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Beyond Anger

Polls tell us that a lot of people are angry these days. Habitually, set on steady-boil angry.

We’re not talking about a measured righteous indignation at injustice or the momentary blood pressure spikes at life’s little indignities and frustrations. No, the research reveals a persistent, irritable resentment.

Intuitive bystanders like me sense it as something menacing in the grocery aisle, in line at the post office, on the commute to work, in crowds of strangers. It’s an aggression just under some other person’s skin.

If you’ve spent any time around this kind of simmering anger—maybe in the family or at work—you know what it’s like to have to walk on eggshells. Or to be constantly prepared to be at each others’ throats.

The anger infecting our community does more than unsettle our inner lives. It erodes the bonds that hold us together as a society.

If we want a world worth living in, we’re going to have to do something. And I believe that Jesus shows us the basic principle for getting a grip on our own anger and for dealing with other people’s projectile grumpiness.

Jesus starts with a posture of solidarity and compassion. He’s one of us. So he knows in his marrow that people are going to be, well, people. And that’s a good if sometimes trying thing.

To borrow the title from Kate Bowler’s latest book, there’s no cure for being human. In this case, Jesus is clear that people are going to get angry.

Each of us will feel our blood boil at some point. And odds are better than even that we’ll all be on the receiving end of somebody else’s temper eventually.

But contrary to what you may have heard, Jesus did not devise a “Just Say No” campaign for stamping out anger once and for all. Anger, you see, is not a sin to be avoided. It’s a human emotion. What is good or bad, virtuous or sinful about anger comes down to how we navigate it. Not that we feel it.

Neuropsychologists tell us that anger is a natural and even necessary emotion. It starts in our sympathetic, that is to say, in our involuntary nervous system. When faced with a perceived threat we automatically go into the fight-flight-freeze mode in order to survive.

Like I said, it’s a human thing.

Gregory the Great (540-604) listed seven root vices that give rise to all the immoral behavior on this planet. You may have heard that he put anger on that list.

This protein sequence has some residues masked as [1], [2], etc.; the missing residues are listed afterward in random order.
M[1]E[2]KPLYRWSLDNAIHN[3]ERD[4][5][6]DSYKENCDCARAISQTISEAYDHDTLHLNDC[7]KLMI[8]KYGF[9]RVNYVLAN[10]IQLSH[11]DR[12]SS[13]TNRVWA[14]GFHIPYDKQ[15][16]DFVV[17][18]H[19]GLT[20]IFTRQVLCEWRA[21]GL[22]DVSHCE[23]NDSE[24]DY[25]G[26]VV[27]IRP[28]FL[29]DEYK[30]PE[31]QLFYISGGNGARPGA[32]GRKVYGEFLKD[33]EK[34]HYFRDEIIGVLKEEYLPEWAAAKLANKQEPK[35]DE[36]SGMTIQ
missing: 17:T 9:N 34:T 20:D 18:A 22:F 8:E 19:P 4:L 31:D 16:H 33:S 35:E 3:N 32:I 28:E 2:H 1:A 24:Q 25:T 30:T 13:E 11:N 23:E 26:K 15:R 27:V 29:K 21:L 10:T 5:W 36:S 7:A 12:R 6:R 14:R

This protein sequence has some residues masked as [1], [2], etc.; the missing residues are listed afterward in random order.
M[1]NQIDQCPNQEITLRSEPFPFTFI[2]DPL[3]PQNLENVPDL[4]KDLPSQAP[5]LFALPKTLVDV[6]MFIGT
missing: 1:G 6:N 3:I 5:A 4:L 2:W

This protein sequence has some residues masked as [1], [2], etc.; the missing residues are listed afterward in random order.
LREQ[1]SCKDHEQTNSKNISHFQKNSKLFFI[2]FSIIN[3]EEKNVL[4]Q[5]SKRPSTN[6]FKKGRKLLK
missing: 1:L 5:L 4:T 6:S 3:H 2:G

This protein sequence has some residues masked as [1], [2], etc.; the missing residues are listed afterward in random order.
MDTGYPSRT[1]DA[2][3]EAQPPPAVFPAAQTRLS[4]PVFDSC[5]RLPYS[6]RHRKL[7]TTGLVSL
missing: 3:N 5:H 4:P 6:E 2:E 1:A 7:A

But actually Gregory’s original Latin for this sin should be rendered as “wrath,” or even better, as “rage.” He has in mind what happens when normal, natural anger spins out of control.

To get his point, consider that “rage” and “rabies” share the same linguistic roots.

On analogy with rabies, rage is like a deadly and contagious disease. Powerful emotions sweep away a person that we have known and leaves in their place an impulsively aggressive, potentially violent creature. And perhaps worse, wrath’s bite passes along the illness to its victims. Rage can produce rage in others.

So, being human and all, Jesus faced exactly the same challenge we do on an everyday basis: dealing with our own anger in a healthy way and responding constructively to the angry people who cross our path.

And whether he’s handling his own inner stuff or navigating the turbulence of other people’s fury, Jesus draws on one basic principle: Remember who you are and what your life is about.

But I’m getting ahead of myself here. Let’s look at one of Jesus’s early conflict stories. (see Luke 4:21-30)

Jesus preached in his hometown synagogue. His neighbors were thrilled. At least, initially. But in an instant, the crowd turned violently against him.

As Luke put it, “All in the synagogue were filled with rage. They got up, drove him out of the town, and led him to the brow of the hill on which their town was built, so that they might hurl him off the cliff.”

What set them off was Jesus’s core message: God’s love is for everybody. No exceptions. Nobody’s religion or moral rectitude or country of origin gives them an inside track. God loves because God loves.

In response to their violent rage, Jesus “passed through the midst of them and went on his way.” In other words, he embodied his principle for engaging an enraged, hurting, confused, oppressed, perilous world.

He went on his way. His way. He remembered who he was and what his life was all about.

At his baptism in the Jordan, Jesus had heard who he truly is: the beloved. And the only way to be true to that identity is to love. And so, no matter what the world dished out, Jesus responded as the beloved. As the one who loves what God loves how God loves it.

By loving, Jesus refused—and we can refuse—to amplify and spread the rage that shatters hearts and breaks bodies. Instead, our love acts as leaven, as that small, often imperceptible element that prevents the mass of dough from simply collapsing in on itself. That prevents coercion and violence from being the defining word for all things human.

Navigating our own anger and healing a world infected by rage begins with remembering who we are and what our life is all about. We are the beloved. And love is what we are all about.

Let’s remember who we are.

Ash Wednesday will be here on March 2. Here are some suggestions for book study:

My two most recent books are Looking for God in Messy Places and A Resurrection Shaped Life. Both have study guides and work well for groups and individual study. (Click either title to learn more or grab a copy)

Click here to see another list at Planning for Lent.

Additionally, here are some more titles that you might find rich and rewarding.

Michael Curry, Love is the Way

Anne Lamott, Dusk, Night, Dawn

Brian McLaren, Faith after Doubt

Kate Bowler, Everything Happens for a Reason: And Other Lies I’ve Loved

Henri Nouwen, The Selfless Way of Christ

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